Nickel electroplating has a wide range of functional and aesthetic applications. Nickel electroplating can help guard against corrosion, improve wear resistance, and increase the thickness of a surface from a practical aspect. In addition, nickel adds brightness to an object, which enhances its appearance. Nickel electroplating is frequently used to create a gold or silver base layer.

Nickel electroplating is a standard electrodeposition method for preventing corrosion in steel, brass, and other base metals. Nickel is the most effective electroplated coating for retaining a decorative appearance for extended periods in corrosive situations, and it is typically coupled with chromium. As a non-decorative functional plate, nickel electrodeposition is also popular in technical applications.

The difference between bright nickel electroplated for ornamental purposes and non-decorative nickel deposits is significant. The brilliant deposit’s ductility and corrosion resistance are harmed by its high sulphur concentration (>0.05 per cent). With the addition of organic-sulfur brightening solutions, bright coatings are often deposited from the watts formulation (see below). The watts bath without brighteners (often referred to as watts non-bright) or sulfamate nickel chemistries commonly deposit functional deposits.


Resistance to Corrosion:

Nickel deposits have a complex corrosion resistance that has been the subject of much research. In general, when more impurities are added to the deposit, the nickel plate’s ability to resist corrosion deteriorates. Hydrogen, oxygen, carbon, sulphur, chloride, and metallic impurities are the most prevalent deposit contaminants. Watts neon-bright and sulfamate formulations are more corrosion resistant because they do not co-deposit sulphur and carbon from a brightening system.

In summary, a watts non-bright or sulfamate formulation is the deposit of choice for technical applications where ductility and corrosion resistance of the deposit take precedence over an aesthetic finish. Sulfamate nickel techniques are superior if low internal stress is also a priority for sections that will be deflected or bent extensively. However, keep in mind that these deposits are not as bright and, as a result, do not have as much aesthetic appeal. The old adage “bright is right” does not necessarily apply when it comes to engineered coatings!


Organic sulphur compounds degrade at cathode surfaces, creating very small particles of nickel sulphide that refine the grain size of the deposit at the cathode surface (plated section) by at least two orders of magnitude, causing a brightening in nickel deposits. Brightener additives to the plating bath have a negative impact on the deposit’s ductility, internal stress, electrical conductivity, and corrosion resistance.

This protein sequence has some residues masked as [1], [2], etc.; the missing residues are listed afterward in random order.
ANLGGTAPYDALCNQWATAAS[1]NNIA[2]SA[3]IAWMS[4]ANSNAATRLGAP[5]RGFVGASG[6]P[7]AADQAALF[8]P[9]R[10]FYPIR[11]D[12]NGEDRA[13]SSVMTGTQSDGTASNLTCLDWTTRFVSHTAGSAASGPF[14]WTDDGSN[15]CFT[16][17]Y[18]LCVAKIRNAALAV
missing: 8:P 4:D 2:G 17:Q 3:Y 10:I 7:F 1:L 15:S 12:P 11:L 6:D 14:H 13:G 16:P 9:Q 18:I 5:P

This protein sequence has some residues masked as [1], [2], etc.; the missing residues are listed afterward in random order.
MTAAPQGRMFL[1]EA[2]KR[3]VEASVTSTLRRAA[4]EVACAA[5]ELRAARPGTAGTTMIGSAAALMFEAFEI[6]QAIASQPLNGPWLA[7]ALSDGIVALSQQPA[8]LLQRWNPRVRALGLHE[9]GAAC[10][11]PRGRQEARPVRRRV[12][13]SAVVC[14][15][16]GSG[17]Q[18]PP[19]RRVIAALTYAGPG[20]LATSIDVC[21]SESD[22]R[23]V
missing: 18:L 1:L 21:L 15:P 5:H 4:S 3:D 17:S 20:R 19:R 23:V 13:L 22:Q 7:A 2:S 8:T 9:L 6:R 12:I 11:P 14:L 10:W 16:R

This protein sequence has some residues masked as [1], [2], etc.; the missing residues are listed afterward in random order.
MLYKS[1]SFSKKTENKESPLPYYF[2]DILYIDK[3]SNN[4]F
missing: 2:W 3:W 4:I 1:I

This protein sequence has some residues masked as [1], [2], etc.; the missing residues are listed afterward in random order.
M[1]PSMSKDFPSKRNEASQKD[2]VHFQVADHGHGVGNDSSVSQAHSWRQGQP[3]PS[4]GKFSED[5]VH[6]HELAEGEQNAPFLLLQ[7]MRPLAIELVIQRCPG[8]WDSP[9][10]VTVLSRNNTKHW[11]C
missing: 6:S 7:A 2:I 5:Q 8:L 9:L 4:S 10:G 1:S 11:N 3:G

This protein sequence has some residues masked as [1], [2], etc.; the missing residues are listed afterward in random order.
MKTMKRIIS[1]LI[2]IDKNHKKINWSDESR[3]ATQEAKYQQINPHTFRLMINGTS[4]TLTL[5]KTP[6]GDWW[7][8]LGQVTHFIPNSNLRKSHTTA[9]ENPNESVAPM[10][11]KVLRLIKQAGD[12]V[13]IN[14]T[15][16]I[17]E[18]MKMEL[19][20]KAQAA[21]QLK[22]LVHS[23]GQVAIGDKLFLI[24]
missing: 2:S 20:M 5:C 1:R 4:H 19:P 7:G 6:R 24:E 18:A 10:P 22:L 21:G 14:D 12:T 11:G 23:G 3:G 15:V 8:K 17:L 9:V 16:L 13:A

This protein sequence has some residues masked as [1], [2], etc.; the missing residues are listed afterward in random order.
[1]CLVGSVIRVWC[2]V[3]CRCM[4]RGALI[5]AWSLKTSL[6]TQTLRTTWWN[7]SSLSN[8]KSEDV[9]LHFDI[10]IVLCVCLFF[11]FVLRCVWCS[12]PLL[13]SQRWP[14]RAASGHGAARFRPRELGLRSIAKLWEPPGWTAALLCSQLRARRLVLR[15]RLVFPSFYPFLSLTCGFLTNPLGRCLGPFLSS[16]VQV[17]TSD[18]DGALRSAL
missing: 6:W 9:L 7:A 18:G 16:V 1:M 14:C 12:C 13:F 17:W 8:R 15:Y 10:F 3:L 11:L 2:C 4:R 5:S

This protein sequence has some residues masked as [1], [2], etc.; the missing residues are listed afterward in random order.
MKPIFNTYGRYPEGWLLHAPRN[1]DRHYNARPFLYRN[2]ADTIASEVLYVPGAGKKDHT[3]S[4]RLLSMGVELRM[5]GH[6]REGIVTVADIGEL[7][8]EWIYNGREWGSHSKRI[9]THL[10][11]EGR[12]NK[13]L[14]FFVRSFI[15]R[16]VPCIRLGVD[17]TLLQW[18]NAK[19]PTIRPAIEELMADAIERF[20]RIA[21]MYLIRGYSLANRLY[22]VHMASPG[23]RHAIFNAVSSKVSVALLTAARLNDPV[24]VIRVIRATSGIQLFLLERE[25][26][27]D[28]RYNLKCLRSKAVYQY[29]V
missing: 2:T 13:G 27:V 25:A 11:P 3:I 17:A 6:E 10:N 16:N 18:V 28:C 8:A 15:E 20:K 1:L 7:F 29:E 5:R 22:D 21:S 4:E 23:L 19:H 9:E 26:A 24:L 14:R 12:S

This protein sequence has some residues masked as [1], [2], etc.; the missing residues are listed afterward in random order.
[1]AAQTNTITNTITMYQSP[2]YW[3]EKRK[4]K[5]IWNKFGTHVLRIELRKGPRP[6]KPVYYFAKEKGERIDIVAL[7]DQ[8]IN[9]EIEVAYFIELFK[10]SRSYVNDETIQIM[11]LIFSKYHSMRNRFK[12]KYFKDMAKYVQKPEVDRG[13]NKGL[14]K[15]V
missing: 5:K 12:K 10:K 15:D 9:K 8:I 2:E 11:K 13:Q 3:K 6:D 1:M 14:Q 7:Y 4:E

Steel fatigue strength is reduced by nickel coatings that are stretched in tension. As the amount of co-deposited sulphur or other contaminants from the brightening system grows, nickel deposits lose corrosion resistance, ductility, and electrical conductivity. Modifying the preceding features is a complicated subject primarily determined by the bath chemistry and, to a lesser extent, by the bath chemistry’s operational parameters.

Finishes that are electrolytic

Electrolytic coatings can be used when a more attractive surface is desired. It creates an attractive appearance by concealing flaws on the surface. Electrolytic nickel deposits are appropriate for aircraft applications because they produce little or no stress.

Bright plating is frequently utilised when a mirror finish is sought. The Chemical, petroleum, and food and beverage sectors all employ them. They keep the purity of the product and protect it from contamination and corrosion. Because of their exceptional chrome receptivity and ductility, these finishes are also employed as intermediate processes. They’re also well-suited to high-quality plating on difficult metal substrates.

Sulfamate Nickel electroPlating: When a minimal amount of thickness is desired, sulfamate plating is perfect. The finish is satin or semi-bright.

Nickel is used in various corrosion and wear resistance standards, diffusion and migration barriers, solderability, ductility, and brightness in multiple industries.


Nickel electroplating can be found in a wide range of industrial settings. Engineering nickel plating is commonly used in the consumer electronics, chemical, computer, and telecommunications industries to obtain a matte surface because the aesthetic appeal is less critical. Decorative nickel electroplating, which often incorporates chromium additions to increase brightness, is frequently used to improve the aesthetic of exterior auto elements like grills and bumpers.

Nickel electroforming, which involves depositing non-adhesive nickel onto a mandrel or mould, is widely utilised in the aerospace, textile, and telecom industries.